Father Fox's Penny Rhymes

This book of nonsense rhymes written and illustrated in the early 1970s is absolutely delicious - and feels like the antidote to all the stale Mother Goose nursery rhymes that just won't quit. Father Fox is the storyteller spinning silly yarns to his many children as they tumble all over the pages in assorted ridiculous hijinks. The prose is silly, sweet, nostalgic and downright yummy. These little gems paired with the detailed comic illustrations makes for a real treat.

Last Stop On Market Street

Last Stop On Market Street takes an everyday commute by bus and turns it into a joyful treat. The ordinary becomes magical when seen through an optimistic point of view. CJ and his nana set out on a wet rainy day and he quickly becomes envious of people who have more - their own cars, iphones, freer schedules. His nana smartly meets each gloomy complaint with a positive perspective that uncovers the spirit behind things.

Sonya's Chickens

I bought Sonya's Chickens because I love Pheobe Wahl's illustrations and I love chickens. My husband got some biddies for our backyard a couple years ago, and we've been enjoying fresh eggs and clucking antics ever since. Upon reading the story to my daughter we discovered it is about the cycle of life and death told in a way that is simplistic enough for a child to grasp and accept.


Mandujano/Cell is a small bookshop and art exhibition space run by the artist couple Hazel Mandujano and Juan Capistran. It is a rare space which reflects the taste and interest of its curators perfectly. Located on the second floor of an office building on La Brea and Regent (close to Inglewood City Hall and Public Library), there is nothing else like it the area.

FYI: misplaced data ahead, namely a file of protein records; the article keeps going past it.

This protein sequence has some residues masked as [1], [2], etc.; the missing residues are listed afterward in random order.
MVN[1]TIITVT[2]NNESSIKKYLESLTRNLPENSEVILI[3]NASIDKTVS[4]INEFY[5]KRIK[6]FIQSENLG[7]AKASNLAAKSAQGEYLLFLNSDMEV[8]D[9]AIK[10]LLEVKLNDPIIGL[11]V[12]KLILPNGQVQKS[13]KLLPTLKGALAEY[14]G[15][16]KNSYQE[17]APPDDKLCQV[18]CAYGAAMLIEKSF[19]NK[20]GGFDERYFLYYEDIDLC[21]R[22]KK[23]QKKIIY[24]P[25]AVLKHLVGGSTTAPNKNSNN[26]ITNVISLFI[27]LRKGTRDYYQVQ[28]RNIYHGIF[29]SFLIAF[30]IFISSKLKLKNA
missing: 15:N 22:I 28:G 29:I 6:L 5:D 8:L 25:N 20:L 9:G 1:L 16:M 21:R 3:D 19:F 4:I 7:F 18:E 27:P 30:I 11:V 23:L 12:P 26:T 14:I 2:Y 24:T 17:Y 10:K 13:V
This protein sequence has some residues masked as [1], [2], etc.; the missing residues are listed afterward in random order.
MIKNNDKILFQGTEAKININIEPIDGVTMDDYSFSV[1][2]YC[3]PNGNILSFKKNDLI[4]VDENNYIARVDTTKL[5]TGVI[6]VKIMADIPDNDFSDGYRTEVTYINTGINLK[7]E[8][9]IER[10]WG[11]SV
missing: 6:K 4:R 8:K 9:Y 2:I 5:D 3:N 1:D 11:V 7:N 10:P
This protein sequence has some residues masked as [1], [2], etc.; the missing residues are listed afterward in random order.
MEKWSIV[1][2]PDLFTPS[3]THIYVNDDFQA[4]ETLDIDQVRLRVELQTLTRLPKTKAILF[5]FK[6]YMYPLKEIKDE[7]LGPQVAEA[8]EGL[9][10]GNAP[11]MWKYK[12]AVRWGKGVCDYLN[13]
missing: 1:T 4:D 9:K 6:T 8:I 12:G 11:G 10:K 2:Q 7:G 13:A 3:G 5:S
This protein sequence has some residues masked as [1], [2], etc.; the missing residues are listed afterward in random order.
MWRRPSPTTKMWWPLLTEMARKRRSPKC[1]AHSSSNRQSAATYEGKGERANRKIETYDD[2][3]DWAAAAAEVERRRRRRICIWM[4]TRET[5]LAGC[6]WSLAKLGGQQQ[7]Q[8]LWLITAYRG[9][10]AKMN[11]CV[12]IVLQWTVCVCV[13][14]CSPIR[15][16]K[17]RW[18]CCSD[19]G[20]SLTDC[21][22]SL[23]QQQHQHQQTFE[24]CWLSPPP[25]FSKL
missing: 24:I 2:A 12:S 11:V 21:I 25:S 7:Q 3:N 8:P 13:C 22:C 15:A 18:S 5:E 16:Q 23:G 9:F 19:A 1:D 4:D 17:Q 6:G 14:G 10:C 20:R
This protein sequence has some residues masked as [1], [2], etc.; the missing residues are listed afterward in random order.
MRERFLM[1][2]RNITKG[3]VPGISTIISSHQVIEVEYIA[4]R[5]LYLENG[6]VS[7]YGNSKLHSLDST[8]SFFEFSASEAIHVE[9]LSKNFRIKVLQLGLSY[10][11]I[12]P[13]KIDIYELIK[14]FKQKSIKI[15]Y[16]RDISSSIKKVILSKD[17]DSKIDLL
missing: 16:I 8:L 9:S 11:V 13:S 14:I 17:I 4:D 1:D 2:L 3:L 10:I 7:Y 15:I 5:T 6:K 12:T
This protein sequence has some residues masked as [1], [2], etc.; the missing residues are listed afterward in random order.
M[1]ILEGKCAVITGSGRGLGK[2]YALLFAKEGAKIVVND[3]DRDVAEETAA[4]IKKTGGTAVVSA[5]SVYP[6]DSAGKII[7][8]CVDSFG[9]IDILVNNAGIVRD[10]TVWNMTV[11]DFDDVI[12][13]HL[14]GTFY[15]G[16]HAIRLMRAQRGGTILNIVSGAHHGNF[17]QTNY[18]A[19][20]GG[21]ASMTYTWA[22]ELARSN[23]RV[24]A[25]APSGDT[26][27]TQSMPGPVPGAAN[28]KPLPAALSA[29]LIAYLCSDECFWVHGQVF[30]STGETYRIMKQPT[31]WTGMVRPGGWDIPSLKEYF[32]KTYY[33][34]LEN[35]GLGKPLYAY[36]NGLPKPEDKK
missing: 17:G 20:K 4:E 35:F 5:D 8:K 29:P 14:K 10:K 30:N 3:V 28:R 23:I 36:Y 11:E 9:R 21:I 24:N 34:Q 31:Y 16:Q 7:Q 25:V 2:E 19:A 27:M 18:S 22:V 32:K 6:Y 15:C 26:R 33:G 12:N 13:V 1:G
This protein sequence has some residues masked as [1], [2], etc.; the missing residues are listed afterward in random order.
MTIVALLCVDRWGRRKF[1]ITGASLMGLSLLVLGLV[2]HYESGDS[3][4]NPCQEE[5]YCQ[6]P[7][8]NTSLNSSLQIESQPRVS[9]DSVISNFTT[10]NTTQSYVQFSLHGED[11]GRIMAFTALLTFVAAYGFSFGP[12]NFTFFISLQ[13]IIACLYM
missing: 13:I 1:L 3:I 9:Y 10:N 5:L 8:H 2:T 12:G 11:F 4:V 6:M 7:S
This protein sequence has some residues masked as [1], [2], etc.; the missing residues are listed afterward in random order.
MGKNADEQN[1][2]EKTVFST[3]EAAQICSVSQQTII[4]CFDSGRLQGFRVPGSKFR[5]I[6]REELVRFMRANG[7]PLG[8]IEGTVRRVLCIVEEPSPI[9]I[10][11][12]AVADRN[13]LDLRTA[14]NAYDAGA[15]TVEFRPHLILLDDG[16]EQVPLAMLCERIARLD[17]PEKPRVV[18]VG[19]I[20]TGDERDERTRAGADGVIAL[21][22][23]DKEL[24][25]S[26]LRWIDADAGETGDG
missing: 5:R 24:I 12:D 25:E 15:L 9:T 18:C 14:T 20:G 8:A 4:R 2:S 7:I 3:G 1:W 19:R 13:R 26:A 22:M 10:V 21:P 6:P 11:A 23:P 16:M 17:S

How To Be Happy

How To Be Happy is a collection of emotionally complex stories centered around the search for happiness.  It is the impressive work of the cartoonist and illustrator Eleanor Davis. It is not, however, a book about how to find happiness - rather more the bewildering pursuit of that elusive state.

A New Coat for Anna

A New Coat for Anna, by Harriet Ziefert, follows a mother and daughter in post World War II Europe as they barter their last valuable belongings to acquire a new warm coat for Anna. The reader gets to follow the process of creating a product from scratch - from shearing sheep to a tailor's shop. It's fascinating for a child to see how many steps are needed to make a seemingly simple object like a coat. I loved this book as a child, and fond it has even more meaning to offer an adult reader.

The Tomten and the Fox

This quiet story is lovely for bedtime, especially at Christmas! Astrid Lindgren adapted a poem by Karl-Erik Forssund about a hungry fox who goes looking for food on a cold December night. He encounters a Tomten who looks after the farm. The watercolor illustrations by Harald Wiberg are starry, snowy and hushed, just right for this time of year!

Maps / The 50 States

These books are great gifts - large format, informative, playful and enjoyably educational. There is so much to linger over, you’ll spend hours with this book dreaming about traveling and learning more about the world.

Illustrated Peter Pan by MinaLima Design